The 14th Amendment of the U.S. Constitution provides all Americans with “the equal protection of the laws.” But California’s Gov. Gavin Newsom seems to think this doesn’t apply to the once “Golden” state, since he has now signed into law a bill that creates a special emergency alert—but only for missing black children and no one else.
Called—we’re not making this up—the “Ebony Alert,” the new signal is just for missing black youths between the ages of 12 and 25. The usual “Amber Alert” that has been sounding off Americans’ phones for years applies only to children (of all colors) under 17 years of age. Amber Alerts were started in 1996 after the abduction and murder of 9-year-old Amber Hagerman in Arlington, Texas.
As even NBC News put it, “California’s newly enacted ‘Ebony Alert’ law is the first of its kind in the nation to prioritize the search for black youth gone missing.”
It is doubtful, therefore, that such a bill could survive legal scrutiny. The Constitution is color-blind. What court could uphold a law that only applies to one race and not the others? The clearest path to proving an equal protection violation is a law providing a benefit to one group over another.
But it is worth asking why California even tried to do something like this. Once again, as with all truly bad and nakedly unconstitutional policy decisions, it starts with the racial disparities that bedevil officeholders and policymakers alike.
Black people make up between 12 and 13% of the U.S. population, but 36% of missing people are black youths or women, according to NPR. Amber Alerts are much more successful with kids classified as white or Hispanic, helping one-third of the time to successfully recover them, according to USA Today. They work only one-seventh of the time with black kids. This led some people to support a patently racial fix.
The Black and Missing Foundation explains that “a lot of minority children are initially classified as runaways, and as a result, do not receive the Amber Alert.”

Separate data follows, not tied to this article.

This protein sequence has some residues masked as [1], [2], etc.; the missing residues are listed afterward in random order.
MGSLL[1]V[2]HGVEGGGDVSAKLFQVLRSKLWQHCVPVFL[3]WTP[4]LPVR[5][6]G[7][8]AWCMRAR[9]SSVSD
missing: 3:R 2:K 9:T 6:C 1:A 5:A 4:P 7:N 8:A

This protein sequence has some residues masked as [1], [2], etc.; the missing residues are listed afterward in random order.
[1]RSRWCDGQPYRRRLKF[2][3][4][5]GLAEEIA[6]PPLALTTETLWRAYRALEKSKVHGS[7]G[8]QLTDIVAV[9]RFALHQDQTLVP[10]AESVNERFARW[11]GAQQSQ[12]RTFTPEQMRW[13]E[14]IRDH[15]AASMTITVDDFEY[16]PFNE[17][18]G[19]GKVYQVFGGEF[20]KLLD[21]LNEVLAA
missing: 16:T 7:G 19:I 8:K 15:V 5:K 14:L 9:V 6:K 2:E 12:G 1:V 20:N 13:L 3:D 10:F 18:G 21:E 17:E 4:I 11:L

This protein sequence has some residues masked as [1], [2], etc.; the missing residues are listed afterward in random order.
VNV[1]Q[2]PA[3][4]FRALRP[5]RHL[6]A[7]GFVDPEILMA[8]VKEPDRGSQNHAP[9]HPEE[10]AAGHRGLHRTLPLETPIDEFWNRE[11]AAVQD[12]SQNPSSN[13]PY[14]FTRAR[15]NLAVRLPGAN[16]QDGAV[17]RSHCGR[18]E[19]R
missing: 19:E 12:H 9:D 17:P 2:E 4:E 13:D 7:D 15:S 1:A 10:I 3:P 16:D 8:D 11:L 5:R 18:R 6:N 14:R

According to Elon University, “To be labeled an Amber Alert, there must be reasonable evidence that an abduction has occurred, the child must be believed to be in imminent danger of serious bodily injury or death, there must be enough descriptive information about the victim and the abductor, the child must be under the age of 17.”
“Today, California is taking bold and needed action to locate missing black children and black women in California. I want to thank the governor for signing the Ebony Alert into law,” said Democratic state Sen. Steven Bradford, vice chair of the Legislative Black Caucus, in a press release. “Our black children and young women are disproportionately represented on the lists of missing persons. This is heartbreaking and painful for so many families and a public crisis for our entire state. The Ebony Alert can change this.”
One reason black children are reportedly more often classified as runaways is that they are more likely to be homeless or in the foster care system. Or they are sometimes taken by family members, not by strangers, and authorities refuse to issue an alert stemming from a family custody dispute. Or, some critics charge, police may be too quick to classify those missing as young criminals.
“For our black women and our black youth, we are misclassified as runaways, we are misclassified as gang affiliated, we are misclassified for all these reasons that don’t bring a level of value and attention to their lives mattering,” Oakland City Councilmember Treva Reid told NBC Bay Area.
These are all tragedies and must be seen that way. As with nearly all the demographic disparities in cultural indicators, the numbers represent real problems to be solved, either by policy or by an all-of-society, cultural approach.
One possible solution comes from one of the co-founders of Black and Missing, former police officer Derrica Wilson. As USA Today put it, citing Wilson’s work, “It’s time to revisit Amber Alert criteria to remove the prohibition on children who run away … The criteria should focus on danger to the child,” she said, “and the classification of ‘runaway’ should be eliminated.”
“These children are missing,” Wilson was directly quoted as saying.
Beyond that, there is the much heavier work of answering the pressing question: Why are black children more often homeless, in foster care, or more likely to be taken by a family member? The potential remedies there include considerations of family formation public policy that the Left simply refuses to touch.
So, as was the case with the racial preferences of affirmative action, with racial quotas and set-asides, and with all the other heavy-handed “equity” solutions, leftists like the ones that Californians routinely elect to the legislature and the governor’s mansion are determined to solve the problem by fiat, with a solution whose color-consciousness offends the sensibility of people, never mind the Constitution.
The losers from a law with dubious constitutionality and from the absence of real remedies will be missing children of all colors, all of whom need help.
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